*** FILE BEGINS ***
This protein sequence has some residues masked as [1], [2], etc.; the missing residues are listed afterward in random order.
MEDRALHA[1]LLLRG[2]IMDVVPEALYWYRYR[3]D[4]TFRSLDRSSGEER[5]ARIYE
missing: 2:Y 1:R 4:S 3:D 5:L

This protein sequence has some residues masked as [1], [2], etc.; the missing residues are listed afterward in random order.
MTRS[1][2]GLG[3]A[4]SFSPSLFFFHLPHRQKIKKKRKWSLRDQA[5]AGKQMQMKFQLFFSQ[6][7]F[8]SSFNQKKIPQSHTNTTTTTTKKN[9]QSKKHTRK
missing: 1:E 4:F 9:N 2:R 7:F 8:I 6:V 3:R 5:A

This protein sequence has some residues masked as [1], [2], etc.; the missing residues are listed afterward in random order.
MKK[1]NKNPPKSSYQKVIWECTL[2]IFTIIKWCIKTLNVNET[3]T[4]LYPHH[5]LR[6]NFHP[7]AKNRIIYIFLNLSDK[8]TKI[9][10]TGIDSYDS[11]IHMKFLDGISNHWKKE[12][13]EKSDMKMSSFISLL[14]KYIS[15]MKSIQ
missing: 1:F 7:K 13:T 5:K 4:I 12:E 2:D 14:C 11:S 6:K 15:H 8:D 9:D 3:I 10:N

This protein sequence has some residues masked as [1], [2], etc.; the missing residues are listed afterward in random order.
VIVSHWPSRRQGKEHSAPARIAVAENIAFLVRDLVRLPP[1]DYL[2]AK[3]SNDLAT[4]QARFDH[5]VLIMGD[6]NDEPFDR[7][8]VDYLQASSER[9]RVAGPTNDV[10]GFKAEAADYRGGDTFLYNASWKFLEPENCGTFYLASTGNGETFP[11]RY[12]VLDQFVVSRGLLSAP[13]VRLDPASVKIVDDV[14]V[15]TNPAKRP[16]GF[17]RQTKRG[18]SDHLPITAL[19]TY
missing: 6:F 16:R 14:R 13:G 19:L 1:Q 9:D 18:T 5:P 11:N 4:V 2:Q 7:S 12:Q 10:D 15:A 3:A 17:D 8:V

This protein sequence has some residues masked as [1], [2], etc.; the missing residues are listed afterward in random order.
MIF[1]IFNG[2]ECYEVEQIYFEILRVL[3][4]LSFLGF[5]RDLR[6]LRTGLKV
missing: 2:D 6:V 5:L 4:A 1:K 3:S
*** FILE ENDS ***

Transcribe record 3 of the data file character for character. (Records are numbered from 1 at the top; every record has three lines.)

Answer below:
This protein sequence has some residues masked as [1], [2], etc.; the missing residues are listed afterward in random order.
MKK[1]NKNPPKSSYQKVIWECTL[2]IFTIIKWCIKTLNVNET[3]T[4]LYPHH[5]LR[6]NFHP[7]AKNRIIYIFLNLSDK[8]TKI[9][10]TGIDSYDS[11]IHMKFLDGISNHWKKE[12][13]EKSDMKMSSFISLL[14]KYIS[15]MKSIQ
missing: 1:F 7:K 13:T 5:K 4:I 12:E 2:D 14:C 11:S 6:K 15:H 8:D 9:D 3:I 10:N